In the Museum as Asylum project what was planned in many cases differed from what was realised. Working with asylum seekers requires flexibility and readiness to constantly assess the needs of the participants and to change plans as the project progresses. Understanding and flexibility from the side of the funding organisation is appreciated in these situations. When the number of the participants at the museums was low, the reasons were examined and solutions such as change of timing or increased collaboration with the staff of the reception centres were sought after. The museum staff also organised activities in the reception centres. New collaborators such as schools and NGOs were contacted as the project evolved. Some asylum seekers were also employed as guides and in other roles during the project.

The cooperation between the museums and NGOs were seen as fruitful, as the museums could provide their contents and pedagogical expertise while the NGOs had experience of handling relevant social issues or discussing with the families of underaged participants. Museums were seen as a good collaborators, as they were considered neutral.

 

Several museums developed visual tools to facilitate communication. For example emojis are well-known symbols globally and young people use them a lot, as was discovered by Aboa Vetus & Ars Nova. Technology can be used creatively, like the participants at Aine Art Museum, who created videos using the photos saved on their phones or the participants of an art workshop at Serlachius Museums, who explained contexts and meanings of their paintings by showing photos of their home countries from their phones.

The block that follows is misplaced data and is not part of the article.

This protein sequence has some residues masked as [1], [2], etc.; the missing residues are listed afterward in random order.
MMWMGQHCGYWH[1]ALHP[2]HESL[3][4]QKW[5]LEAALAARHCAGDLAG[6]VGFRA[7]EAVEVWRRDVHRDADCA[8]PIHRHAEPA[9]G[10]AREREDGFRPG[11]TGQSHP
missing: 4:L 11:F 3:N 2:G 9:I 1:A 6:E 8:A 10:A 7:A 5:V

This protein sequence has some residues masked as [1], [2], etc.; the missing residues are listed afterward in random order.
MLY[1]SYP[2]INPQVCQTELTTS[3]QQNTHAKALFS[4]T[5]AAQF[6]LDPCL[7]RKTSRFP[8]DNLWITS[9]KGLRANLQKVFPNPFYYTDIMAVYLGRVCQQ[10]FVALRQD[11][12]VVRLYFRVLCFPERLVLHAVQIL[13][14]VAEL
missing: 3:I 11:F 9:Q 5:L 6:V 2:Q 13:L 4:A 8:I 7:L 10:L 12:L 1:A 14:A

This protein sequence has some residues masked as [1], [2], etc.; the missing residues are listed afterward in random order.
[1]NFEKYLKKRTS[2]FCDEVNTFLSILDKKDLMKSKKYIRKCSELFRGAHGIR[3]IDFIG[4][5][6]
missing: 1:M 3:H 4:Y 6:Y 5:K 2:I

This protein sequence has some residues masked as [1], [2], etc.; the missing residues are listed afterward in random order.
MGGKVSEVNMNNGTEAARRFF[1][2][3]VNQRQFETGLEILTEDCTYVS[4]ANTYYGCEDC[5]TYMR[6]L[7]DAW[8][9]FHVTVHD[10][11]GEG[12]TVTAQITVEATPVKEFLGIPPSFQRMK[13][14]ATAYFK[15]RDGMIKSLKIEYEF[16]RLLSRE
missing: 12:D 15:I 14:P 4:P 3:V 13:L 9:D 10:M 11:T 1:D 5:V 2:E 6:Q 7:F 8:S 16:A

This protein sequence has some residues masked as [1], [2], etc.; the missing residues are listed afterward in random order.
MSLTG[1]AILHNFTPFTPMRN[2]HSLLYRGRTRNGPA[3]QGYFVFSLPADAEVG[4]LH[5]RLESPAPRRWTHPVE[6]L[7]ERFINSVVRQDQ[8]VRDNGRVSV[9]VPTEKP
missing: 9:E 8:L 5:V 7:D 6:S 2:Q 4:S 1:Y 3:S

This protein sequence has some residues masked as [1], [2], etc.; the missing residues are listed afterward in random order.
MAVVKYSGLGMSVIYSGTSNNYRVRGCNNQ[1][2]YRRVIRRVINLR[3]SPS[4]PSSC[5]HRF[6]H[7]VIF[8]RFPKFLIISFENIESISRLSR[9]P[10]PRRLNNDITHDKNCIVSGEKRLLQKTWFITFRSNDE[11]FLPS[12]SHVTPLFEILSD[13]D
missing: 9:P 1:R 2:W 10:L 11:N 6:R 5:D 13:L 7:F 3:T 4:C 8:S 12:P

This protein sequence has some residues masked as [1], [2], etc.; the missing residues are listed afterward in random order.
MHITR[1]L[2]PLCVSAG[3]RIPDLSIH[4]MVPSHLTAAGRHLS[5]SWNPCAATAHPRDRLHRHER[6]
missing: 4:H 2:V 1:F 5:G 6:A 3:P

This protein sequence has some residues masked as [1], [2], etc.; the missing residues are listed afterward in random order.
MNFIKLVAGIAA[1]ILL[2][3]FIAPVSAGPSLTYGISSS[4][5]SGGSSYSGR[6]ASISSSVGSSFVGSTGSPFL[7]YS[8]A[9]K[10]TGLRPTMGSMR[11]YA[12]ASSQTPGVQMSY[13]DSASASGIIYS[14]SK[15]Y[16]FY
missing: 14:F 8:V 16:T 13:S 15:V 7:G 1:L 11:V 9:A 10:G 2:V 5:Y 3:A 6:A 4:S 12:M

When organising art workshops with migrants, it is important to bear in mind that ideas and conceptions of art vary in different cultures, as Helsinki Art Museum pointed out after the project.  All in all, the museum exhibitions were seen to provide constructive contexts and places for intercultural dialogue. The project coordinator Riika Huitti-Malka writes about the meaning of culture to people: “in the most difficult situations, culture may be the only thing that people have left. A visit to the museum can save the day, or even the whole life”.

 

The publication of the Museum as an Asylum project (in Finnish) will be added as an ingredient on the CultureLabs platform. You can download the publication through this link: http://helinamuseo.fi/wp-content/uploads/2016/02/turvapaikkanamuseo.pdf

 

Talking with the chef: Merel van der Vaart (Stedelijk Museum)

Talking with Merel van der Vaart – City History Curator at Stedelijk Museum Schiedam

Merel van der Vaart (City History Curator at Stedelijk Museum Schiedam, The Netherlands) is the second guest of the new column “Talking with the chef“, following the launch with Eike Schmidt.

CultureLabs investigated what is the role of a city history curator and her recipes about social and cultural innovation.